I’ve gotta’ say, as a huge fan of this writing genre. . .you’re intro to this post was RIGHT ON THE MARK! What a crazy intro hook to a great spy novel. If you’re next book is a thriller, or a screenplay for a thriller, I’d say you’ve got some good chops to make it work.

    Very nice job. . .very cool.



  75. Amazing, I always knew that an LLC could own my house, however, I still just cant figure it out. And my accountant just asks me why I would ever do something like that. Looks like i need to find a new accountant/lawyer to get me setup…

    Ive already convinced my company to hire my business as a corp to corp instead of keeping me on as a W2 employee, and all my money now funnels into a business instead of my bank account.

    I can’t wait for this book to come out, does it give reference material as to how to accomplish some of these things like your book or is it just full of stories?

    thanks again, ive already purchased the book and am eagerly awaiting its arrival!

  76. Well that was well worth the watering eyes and congested nose…Sounds like a cool book. Scarily though, it’s reminding me too much of Y2K.

    I knew some people who went as far as to buying Alpine Air foods and moving to the country in preparation!

  77. Reading this yesterday sent me on a quest reading up on similar materials. I’ve discovered that my wife is eligible for Italian citizenship through her maternal great-grandfather. I became eligible for citizenship after we were married for three years (1996), and our children were eligible at birth.

    While Italy is not exactly a haven of banking and other anonymity like St. Kitts, something tells me that having US citizenship dualled up with one in an EU country could be a valuable asset.

    I’m disappointed this won’t be out for the Kindle, it appears. Or, at least, The Game isn’t. Just this morning I installed the Kindle for iPhone app, and would love to be able to grab this (and The Game) to read digitally. Big demerit to Harper Collins/William Morrow.

  78. Tim,

    Thanks SO much for this post.

    I really want to break free of the oppressive American system but never have really been sure how to do it. This book seems to give a lot of the right ideas. Keep up the awesome blogging!


  79. So half this book is about rich assholes trying to think of new ways to screw their country and their fellow man?

    Whatever happened to civic virtue? Christ.

  80. Both Buffet and Templeton made their fortune investing at the point of maximum pessimism. From this blog post and the rabid responses to it, I’d say it’s about time to invest.

  81. Neil Strauss and I must be on different wavelengths.

    I linked to the Amazon site and read the following excerpt under the heading of “A Brief Confession.” Neil writes,

    “By the time the Obama administration stepped in with a message of hope and change, it was too late to undo the damage.”

    What sort of “tooth fairy history,” might this be? Neil, the reason I’m interested in the book is BECAUSE of the Obama administration! What sort of “hope and change” have you bought into? Could it be:

    a: policies which redistribute the wealth of productive people.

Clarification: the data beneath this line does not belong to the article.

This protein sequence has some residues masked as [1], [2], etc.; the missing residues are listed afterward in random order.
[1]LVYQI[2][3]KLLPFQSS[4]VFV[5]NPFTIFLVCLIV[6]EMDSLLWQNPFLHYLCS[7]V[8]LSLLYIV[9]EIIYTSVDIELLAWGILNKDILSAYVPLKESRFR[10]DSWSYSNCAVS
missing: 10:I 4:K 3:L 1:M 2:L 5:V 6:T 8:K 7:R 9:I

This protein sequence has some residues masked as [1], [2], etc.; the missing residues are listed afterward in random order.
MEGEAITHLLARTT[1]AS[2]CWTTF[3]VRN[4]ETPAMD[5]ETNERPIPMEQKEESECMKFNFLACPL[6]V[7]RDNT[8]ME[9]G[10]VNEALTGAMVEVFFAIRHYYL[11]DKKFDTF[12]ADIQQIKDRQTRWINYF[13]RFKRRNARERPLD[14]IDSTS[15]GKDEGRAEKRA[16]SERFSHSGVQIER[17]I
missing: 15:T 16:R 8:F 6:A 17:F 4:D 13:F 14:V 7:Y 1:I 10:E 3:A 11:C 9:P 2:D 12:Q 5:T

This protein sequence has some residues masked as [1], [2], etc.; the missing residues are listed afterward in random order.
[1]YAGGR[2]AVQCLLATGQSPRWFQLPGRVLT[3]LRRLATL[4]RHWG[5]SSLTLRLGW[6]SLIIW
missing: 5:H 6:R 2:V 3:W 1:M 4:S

b: the corollary of the above which is, “reward drones”

    c: debasing the currency with pointless spending which “stimulates” nothing.

    I could go on and on, but it’s all too depressing.

    On another matter, here’s a “heads up” to Kevin, above. If you really want to break free of the oppressive American system, try Cuba, North Korea or perhaps Zimbabwe. It’s easy to do! Planes and ships leave for these destinations virtually every day. Of course, you’ll want to change any assets into foreign currency also. Try, Zimbabwe! I understand that Bob Mugabe has a firm grip on the economy over there.


  82. I LOVE reading about this stuff. Years ago I did a bit of research into all of this and became fascinated with the process.

    Now that I have a baby the practicality of escaping the country fast is not too practical, but it still fascinating and I look forward to reading Neil’s book. Kudo’s.

  83. I am a dual U.S. / Other citizen. I have two passports, both of which prove convenient. I am also a U.S. attorney specializing in international estates and trusts. I warn against following Neil’s book to the letter. It may give you a ‘cool’ feeling to have your assets in safe havens, but unless you make millions, the transaction costs of doing so, plus the scrutiny it recieves and the possible tax implications and criminal liability makes it not worth it for a majority of people. For an ordinary U.S. citizen, I advise full financial disclosure. Also, an alternate passport will not help you escape trouble in a country if your name is the same on both.

    just some advice

  84. Hi Tim,

    Very cool idea. I have done a bit of research in this area. Nothing quite Jason Bourne with multiple Passports and bank accounts spread around the world. But research in the living invisible lifestyle.

    Why do you think we live on a sailboat?

    Your Pirate Lifestyle Guru,


  85. Great stuff.

    Besides being a writing genius, Neil got the timing more than perfect. How can this not be bestseller?

  86. So The Game lead to a mass of wannabe Mysteries prowling through the bars repeating the same lines over and over and getting themselves into trouble. Looks like Neil is stepping up his game and creating an army of wannabe james bonds!

    He’s an excellent writer and I couldn’t think of a cooler topic, but I do actually worry about the effects of such a book given his audience.